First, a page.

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Disease-Based Limitations on Compulsory Licenses Under Articles 31 and 31bis

RESEARCH HANDBOOK ON INTELLECTUAL PROPERTY LAW AND THE WTO, Carlos Correa, ed., Edward Elgar, 2009

Boston Univ. School of Law Working Paper No. 09-26

22 Pages Posted: 20 May 2009  

Kevin Outterson

Boston University School of Law

Date Written: May 20, 2009

Abstract

Compulsory licensure is one of the flexibilities retained under TRIPS to permit countries to support public health while granting pharmaceutical patents. The United States Government appears to take the position that compulsory licensure and other TRIPS flexibilities must be limited to certain infectious diseases, namely AIDS, tuberculosis, and malaria. These proposed limitations are not supported by the text of Articles 31 and 31bis of TRIPS or by the negotiating history of the Agreement. Introducing disease-based limitations would be unwise, as the developing world is undergoing a demographic transition, with increasing shares of its disease burden coming from non-infectious diseases. Public health calls for retaining TRIPS flexibilities in all categories of human need.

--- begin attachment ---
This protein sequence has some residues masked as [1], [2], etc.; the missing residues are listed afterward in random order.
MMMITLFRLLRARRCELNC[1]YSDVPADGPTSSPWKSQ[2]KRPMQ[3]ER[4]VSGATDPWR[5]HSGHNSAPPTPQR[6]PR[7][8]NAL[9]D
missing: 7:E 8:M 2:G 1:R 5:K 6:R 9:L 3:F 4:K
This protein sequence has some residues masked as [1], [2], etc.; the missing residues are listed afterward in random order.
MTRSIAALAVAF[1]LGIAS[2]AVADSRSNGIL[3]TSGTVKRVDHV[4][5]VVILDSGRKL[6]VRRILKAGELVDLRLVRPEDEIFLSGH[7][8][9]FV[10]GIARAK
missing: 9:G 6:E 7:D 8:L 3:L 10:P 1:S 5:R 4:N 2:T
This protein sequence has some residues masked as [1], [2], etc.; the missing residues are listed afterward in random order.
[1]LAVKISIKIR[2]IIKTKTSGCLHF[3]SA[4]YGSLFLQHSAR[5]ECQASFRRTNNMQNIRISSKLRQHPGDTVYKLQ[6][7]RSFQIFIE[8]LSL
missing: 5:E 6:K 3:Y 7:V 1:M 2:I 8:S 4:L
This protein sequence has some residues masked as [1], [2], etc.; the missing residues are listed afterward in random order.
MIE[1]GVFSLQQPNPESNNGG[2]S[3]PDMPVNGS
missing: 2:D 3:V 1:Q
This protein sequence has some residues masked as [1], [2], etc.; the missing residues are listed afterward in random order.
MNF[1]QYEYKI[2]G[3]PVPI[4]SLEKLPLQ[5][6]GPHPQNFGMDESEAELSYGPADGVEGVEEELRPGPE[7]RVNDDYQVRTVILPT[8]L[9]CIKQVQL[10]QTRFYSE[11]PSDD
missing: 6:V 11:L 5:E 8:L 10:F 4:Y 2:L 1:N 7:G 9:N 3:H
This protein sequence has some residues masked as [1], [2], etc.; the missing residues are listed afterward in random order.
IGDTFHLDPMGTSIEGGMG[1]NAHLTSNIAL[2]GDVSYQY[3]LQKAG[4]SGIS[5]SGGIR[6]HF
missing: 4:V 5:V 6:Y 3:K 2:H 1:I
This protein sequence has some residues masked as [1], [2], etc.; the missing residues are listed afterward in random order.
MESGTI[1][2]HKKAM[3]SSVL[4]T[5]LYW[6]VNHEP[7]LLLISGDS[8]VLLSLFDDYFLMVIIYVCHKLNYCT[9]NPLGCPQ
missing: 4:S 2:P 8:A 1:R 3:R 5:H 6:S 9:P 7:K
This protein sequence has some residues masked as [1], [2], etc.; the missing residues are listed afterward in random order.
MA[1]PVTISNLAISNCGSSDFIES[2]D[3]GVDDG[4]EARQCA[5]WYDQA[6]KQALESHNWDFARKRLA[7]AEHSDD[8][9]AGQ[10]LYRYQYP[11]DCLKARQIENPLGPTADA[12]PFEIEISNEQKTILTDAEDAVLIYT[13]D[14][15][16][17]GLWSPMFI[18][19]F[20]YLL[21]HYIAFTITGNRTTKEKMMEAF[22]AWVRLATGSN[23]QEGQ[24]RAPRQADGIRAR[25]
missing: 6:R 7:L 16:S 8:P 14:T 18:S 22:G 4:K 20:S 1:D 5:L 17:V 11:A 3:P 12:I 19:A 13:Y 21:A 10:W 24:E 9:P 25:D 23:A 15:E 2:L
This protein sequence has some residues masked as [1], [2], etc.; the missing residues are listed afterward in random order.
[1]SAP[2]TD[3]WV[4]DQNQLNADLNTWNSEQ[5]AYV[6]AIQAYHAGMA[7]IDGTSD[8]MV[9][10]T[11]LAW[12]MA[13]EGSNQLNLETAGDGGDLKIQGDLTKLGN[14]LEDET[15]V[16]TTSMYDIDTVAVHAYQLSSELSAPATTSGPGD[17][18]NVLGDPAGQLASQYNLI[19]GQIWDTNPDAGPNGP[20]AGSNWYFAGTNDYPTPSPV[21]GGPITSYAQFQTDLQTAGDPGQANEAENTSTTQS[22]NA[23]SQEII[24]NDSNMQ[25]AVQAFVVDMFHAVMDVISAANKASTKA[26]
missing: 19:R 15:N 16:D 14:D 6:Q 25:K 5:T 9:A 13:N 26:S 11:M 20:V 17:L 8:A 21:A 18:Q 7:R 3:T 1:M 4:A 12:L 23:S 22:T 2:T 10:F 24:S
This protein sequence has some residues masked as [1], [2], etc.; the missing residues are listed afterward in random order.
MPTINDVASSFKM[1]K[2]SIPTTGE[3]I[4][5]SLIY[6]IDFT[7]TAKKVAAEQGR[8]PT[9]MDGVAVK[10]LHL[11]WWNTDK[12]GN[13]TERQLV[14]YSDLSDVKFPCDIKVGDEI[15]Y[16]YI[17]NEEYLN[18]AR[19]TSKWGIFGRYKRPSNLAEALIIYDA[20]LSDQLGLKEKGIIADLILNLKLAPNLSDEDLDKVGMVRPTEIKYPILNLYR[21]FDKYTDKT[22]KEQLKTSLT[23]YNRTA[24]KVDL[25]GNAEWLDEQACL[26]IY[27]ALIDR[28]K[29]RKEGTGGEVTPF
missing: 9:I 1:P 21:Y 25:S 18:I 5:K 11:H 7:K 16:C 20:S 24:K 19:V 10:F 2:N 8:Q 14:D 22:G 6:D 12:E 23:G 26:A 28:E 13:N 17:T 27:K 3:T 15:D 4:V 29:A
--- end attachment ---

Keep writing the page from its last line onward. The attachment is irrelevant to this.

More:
Keywords: compulsory license, TRIPS, pharmaceuticals, USTR, disease

JEL Classification: I18, K11, K33

Suggested Citation

Outterson, Kevin, Disease-Based Limitations on Compulsory Licenses Under Articles 31 and 31bis (May 20, 2009). RESEARCH HANDBOOK ON INTELLECTUAL PROPERTY LAW AND THE WTO, Carlos Correa, ed., Edward Elgar, 2009; Boston Univ. School of Law Working Paper No. 09-26. Available at SSRN: https://ssrn.com/abstract=1407522

Kevin Outterson (Contact Author)

Boston University School of Law ( email )

765 Commonwealth Avenue
Boston, MA 02215
United States

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